The Galaxy Tab S4 has 2017’s Qualcomm Snapdragon 835 CPU rather than the Snapdragon 845 used in 2018’s top phones. There’s 4GB RAM rather than the 6GB or 8GB we might have hoped for, and 64GB storage in the standard version. A 256GB model will be available in some areas, but no confirmation where as yet.
Should we be ticked off? Perhaps. However, the Galaxy Tab S3 actually launched at the same ₹47,990 price, and don’t forget the more powerful Galaxy S9 Plus is about ₹10k more.
Apple’s iPad Pro 10.5 is the more important comparison here. The 64GB version costs ₹50,80. But that doesn’t net you either the keyboard or the Apple Pencil. At least the Samsung bundles the S-Pen here.
Add all the kit and an iPad Pro costs ₹84,500. That’s more than the Samsung Tab S4 all-in, and at launch you can snag a free keyboard, if you’re quick, for a further saving.
Samsung also says the tablet lasts for up to 16 hours of video playback - more than Apple's claimed 10 hours - although its 7300mAh capacity is actually slightly lower than the iPad Pro 10.5’s 8134mAh.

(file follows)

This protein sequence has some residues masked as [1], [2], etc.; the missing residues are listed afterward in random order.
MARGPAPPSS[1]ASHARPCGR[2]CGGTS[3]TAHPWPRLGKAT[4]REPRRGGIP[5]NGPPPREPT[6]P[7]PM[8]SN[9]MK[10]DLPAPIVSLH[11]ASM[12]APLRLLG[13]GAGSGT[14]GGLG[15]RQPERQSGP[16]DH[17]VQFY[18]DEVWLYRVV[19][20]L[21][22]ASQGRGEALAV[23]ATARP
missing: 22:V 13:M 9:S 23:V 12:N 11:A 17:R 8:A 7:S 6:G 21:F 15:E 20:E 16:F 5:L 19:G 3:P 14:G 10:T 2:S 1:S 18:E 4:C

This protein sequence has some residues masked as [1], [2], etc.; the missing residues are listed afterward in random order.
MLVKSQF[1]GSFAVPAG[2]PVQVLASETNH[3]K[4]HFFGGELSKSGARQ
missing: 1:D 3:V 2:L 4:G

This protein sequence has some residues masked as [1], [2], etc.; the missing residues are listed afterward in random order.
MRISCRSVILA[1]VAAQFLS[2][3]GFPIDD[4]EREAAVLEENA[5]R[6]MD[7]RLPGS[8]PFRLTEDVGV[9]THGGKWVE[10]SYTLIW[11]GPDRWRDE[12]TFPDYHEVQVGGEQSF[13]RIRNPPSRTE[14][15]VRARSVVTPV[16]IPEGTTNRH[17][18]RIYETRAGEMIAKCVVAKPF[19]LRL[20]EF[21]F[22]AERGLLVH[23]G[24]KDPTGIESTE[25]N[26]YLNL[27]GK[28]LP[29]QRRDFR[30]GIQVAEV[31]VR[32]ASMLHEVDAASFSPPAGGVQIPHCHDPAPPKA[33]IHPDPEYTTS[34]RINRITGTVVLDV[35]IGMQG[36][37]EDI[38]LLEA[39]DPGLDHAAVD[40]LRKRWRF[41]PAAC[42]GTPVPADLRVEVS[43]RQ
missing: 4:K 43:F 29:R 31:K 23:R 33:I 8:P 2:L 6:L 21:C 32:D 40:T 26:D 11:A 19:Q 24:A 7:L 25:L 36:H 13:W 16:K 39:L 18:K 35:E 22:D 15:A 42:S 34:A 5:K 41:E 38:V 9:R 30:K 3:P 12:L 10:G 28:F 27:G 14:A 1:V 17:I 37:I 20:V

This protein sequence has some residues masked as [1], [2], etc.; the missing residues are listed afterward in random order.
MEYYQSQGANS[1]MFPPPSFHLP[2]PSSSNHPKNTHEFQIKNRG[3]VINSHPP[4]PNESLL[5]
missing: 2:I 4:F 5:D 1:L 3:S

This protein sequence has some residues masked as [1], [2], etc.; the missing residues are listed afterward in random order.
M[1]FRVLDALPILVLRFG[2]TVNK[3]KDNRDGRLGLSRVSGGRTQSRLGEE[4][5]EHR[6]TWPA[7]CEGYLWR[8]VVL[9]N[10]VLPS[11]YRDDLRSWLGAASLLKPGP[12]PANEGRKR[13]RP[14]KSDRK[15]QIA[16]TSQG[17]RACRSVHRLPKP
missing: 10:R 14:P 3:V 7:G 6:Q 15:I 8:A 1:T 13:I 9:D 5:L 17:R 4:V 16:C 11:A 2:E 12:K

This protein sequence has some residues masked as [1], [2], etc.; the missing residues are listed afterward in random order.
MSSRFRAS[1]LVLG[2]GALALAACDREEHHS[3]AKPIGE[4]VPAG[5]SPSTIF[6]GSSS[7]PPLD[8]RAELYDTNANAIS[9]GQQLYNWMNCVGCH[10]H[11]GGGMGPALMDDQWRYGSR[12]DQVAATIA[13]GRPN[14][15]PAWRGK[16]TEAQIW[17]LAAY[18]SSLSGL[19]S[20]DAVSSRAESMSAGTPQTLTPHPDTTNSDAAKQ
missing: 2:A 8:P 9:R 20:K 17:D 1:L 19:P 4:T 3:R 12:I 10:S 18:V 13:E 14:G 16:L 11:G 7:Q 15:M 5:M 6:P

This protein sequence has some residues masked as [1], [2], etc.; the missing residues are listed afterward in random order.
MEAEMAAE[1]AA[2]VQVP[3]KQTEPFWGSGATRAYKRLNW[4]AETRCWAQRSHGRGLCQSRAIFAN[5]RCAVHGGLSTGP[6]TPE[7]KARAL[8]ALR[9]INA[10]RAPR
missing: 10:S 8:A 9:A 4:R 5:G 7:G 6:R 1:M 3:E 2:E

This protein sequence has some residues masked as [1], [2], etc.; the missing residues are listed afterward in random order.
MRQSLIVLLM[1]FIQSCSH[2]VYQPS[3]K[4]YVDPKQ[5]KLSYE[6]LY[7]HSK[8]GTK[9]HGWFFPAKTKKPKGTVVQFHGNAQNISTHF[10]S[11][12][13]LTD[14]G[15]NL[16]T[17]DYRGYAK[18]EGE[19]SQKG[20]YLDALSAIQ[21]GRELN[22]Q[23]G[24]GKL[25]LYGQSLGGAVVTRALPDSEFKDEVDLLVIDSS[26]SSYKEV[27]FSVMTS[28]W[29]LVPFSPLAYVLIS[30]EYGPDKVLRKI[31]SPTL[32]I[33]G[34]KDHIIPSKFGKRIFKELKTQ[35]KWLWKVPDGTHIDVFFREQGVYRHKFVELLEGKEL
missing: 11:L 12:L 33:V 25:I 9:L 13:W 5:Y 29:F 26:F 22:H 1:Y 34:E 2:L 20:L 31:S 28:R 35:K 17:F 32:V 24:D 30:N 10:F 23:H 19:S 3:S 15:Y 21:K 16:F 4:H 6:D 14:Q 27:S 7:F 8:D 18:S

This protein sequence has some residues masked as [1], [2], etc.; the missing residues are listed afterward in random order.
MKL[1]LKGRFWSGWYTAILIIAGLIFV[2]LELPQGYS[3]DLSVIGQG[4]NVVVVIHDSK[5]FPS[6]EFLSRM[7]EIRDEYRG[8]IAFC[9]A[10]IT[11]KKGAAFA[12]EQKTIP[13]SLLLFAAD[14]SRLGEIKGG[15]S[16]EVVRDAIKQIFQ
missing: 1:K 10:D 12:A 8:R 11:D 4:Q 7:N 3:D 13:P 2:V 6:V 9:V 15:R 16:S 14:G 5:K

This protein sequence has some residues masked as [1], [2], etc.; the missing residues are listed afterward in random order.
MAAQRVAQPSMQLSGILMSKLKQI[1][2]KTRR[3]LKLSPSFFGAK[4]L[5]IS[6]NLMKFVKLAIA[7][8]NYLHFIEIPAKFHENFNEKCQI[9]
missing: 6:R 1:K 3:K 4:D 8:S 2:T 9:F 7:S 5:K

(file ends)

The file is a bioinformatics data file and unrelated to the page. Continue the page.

Samsung Galaxy Tab S4 first impressions
So, should you buy one? Well, the Galaxy Tab S4 is certainly a better laptop-replacer than the Tab S3, if that's what you're after. Its new shape and new software make its attempts to moonlight as a hybrid much more convincing this time round.
Plus when you want it for fun, Android actually has lots of games that benefit from a big screen. XCOM: Enemy Within, Baldur’s Gate II and Ark Survival Evolved will love the Tab S4.
Before you consign laptops to the past, though, don’t rule out a laptop like the HP Envy x360. Its Windows software may not seem like much fun, but the graphics chipsets HP packs in means they’re more ready for a good time than you might expect.
But if the idea of a tablet with laptop aspirations still appeals, be sure to check back for our full impressions soon.